Late next month, workers at Amazon’s Staten Island fulfillment center will hold a long-awaited union vote, if all goes according to plan. The in-person election is tentatively set for March 25 through 30, coinciding with the culmination of a mail-in re-vote being held at the company’s Bessemer, Alabama warehouse.

Christian Smalls — a former employee of the JFK8 warehouse in the New York borough and current president of the Amazon Labor Union organization — acknowledged that Amazon had reached an agree with the National Labor Relations Board for the election. The company confirmed the process with employees via text message, while encouraging them to vote “no” more than month in advance.

It’s the beginning for what is certain to be an aggressive anti-unionizing push for the retail giant. Amazon employed aggressive tactics in the lead up to last April’s election. Ultimately, factors like an on-site mail box and “vote no” signage were enough to affirm the Retail, Wholesale and Department Store Union’s objections and force the aforementioned follow-up election. The Staten Island election is the culmination of JKF8 employees’ own long-time push.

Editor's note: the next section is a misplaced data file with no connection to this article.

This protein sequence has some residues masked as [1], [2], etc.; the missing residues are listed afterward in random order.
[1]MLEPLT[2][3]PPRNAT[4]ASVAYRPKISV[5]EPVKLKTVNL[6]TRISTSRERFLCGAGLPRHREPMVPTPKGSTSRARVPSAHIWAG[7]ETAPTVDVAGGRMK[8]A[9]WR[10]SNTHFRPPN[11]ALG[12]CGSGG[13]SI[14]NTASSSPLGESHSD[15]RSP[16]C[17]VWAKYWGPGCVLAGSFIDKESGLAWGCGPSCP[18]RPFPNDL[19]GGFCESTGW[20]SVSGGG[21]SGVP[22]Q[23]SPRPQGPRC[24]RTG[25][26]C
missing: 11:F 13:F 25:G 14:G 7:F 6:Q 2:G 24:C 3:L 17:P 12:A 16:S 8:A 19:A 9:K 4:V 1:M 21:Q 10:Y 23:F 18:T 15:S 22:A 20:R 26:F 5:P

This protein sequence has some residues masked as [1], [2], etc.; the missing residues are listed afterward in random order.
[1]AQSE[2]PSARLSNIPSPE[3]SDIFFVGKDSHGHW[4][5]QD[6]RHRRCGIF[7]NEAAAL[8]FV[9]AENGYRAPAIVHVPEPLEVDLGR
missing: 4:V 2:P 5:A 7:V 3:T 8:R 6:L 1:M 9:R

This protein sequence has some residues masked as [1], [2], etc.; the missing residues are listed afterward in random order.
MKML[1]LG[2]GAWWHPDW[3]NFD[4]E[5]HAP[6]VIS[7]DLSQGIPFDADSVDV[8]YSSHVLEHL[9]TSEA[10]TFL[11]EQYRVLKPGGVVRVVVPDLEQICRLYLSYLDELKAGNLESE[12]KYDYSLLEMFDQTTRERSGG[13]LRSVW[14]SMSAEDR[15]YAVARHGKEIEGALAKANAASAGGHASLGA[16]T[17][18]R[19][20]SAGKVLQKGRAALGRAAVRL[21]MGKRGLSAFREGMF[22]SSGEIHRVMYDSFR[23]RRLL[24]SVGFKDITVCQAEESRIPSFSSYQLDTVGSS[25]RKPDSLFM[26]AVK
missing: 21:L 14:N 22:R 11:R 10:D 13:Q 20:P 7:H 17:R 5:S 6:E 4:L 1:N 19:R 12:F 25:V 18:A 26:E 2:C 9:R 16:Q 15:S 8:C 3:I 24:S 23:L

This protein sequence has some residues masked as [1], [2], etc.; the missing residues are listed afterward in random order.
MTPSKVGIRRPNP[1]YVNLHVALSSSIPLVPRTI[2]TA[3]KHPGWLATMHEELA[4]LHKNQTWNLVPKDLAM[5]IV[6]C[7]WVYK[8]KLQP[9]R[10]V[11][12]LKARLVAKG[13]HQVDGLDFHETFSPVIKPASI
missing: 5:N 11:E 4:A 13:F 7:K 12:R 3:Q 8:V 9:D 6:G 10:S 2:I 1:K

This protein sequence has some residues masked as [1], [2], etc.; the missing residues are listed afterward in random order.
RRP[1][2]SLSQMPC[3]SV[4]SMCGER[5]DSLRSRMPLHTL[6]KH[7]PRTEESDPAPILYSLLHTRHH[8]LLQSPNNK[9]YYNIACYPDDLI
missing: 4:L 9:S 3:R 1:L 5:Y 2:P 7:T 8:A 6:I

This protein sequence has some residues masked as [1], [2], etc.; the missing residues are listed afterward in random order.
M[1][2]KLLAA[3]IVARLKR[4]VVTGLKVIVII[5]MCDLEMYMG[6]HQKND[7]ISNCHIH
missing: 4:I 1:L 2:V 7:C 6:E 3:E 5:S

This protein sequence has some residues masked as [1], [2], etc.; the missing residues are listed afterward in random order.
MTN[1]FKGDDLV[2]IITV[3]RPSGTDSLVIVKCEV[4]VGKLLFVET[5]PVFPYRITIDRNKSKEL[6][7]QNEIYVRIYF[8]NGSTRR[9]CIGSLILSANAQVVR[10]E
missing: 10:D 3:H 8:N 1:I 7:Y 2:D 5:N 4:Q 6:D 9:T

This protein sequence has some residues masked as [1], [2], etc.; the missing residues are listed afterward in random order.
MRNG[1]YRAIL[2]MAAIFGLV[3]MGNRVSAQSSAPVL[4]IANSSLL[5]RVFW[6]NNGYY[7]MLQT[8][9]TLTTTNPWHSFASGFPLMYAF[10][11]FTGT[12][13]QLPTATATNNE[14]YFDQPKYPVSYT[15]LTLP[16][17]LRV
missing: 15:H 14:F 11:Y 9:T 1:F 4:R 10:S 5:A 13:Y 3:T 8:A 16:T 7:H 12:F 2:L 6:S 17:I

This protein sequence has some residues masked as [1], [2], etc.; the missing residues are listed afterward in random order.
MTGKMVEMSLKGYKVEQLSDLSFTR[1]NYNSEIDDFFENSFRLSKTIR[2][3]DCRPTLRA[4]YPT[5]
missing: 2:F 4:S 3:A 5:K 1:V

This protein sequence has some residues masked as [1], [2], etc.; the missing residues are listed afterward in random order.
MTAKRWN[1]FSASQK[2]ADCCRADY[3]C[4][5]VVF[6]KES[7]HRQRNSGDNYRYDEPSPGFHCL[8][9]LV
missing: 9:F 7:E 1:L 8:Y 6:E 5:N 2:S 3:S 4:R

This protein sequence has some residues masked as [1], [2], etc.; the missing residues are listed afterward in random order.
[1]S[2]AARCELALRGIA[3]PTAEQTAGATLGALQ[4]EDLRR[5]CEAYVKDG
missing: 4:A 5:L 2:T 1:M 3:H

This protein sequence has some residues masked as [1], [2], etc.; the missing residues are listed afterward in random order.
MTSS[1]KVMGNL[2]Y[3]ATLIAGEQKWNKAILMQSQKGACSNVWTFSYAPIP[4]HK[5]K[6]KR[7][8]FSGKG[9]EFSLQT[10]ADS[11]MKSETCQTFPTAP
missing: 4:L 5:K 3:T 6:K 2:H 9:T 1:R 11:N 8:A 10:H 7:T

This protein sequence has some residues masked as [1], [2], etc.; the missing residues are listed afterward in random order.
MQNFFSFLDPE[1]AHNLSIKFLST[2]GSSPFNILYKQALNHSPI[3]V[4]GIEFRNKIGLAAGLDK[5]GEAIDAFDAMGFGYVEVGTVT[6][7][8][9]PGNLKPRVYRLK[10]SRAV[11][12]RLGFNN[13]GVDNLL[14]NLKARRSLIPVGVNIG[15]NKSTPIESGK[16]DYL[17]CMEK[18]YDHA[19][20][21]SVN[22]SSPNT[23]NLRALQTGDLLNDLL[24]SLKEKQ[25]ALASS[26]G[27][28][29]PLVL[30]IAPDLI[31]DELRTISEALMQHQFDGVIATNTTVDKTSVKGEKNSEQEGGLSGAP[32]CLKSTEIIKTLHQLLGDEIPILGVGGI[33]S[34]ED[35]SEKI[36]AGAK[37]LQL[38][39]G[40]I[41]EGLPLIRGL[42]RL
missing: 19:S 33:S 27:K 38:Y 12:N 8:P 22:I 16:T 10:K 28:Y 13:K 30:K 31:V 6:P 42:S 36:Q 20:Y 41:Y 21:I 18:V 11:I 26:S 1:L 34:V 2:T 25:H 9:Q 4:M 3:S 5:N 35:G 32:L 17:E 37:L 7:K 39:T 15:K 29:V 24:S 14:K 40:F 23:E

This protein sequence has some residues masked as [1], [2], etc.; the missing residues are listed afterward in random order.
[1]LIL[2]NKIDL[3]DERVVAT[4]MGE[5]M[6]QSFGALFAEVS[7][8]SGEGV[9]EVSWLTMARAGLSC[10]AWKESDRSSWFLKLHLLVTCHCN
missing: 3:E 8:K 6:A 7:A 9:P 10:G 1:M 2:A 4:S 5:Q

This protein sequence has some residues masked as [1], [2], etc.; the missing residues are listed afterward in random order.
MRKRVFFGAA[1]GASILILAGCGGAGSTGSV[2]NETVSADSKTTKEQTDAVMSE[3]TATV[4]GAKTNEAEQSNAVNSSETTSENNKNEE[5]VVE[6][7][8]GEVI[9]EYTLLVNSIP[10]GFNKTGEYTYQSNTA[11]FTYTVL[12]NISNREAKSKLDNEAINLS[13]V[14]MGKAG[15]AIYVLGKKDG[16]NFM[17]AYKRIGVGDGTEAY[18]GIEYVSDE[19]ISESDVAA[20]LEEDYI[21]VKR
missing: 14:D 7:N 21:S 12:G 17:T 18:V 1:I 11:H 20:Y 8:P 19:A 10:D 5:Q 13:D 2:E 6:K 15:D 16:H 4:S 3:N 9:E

Things hit a fever pitch at the massive warehouse in 2020, with employees protesting conditions as essential workers during the cresting of the first wave of the COVID-19 pandemic in New York City. An assistant manager at the time, Smalls was fired the day he led the walkout. The company accused him of violating COVID safety protocols. The company reportedly began a campaign against Smalls soon after.

In October, the Amazon Labor Union had previously pushed for an election that would include all of the company’s Staten Island warehouses, ultimately withdrawing for lack of signatures. Instead, this latest election is focused specifically on JFK8, the borough’s largest fulfillment center. In December, workers at Chicago centers staged their own walkout as part of a groundswell of worker pushback against warehouse conditions.

The symbolism of effectively holding two major votes together in different parts of the country no doubt has not escaped Amazon, which has long resisted union organizing, pushing back against years of negative coverage and insisting that workers in its centers are treated fairly. The weeks leading up to both will no doubt continue with a fair amount of fireworks — particularly with the New York election occurring in person.

We’ve reached out to Amazon, the ALU and the NLRB for additional comment.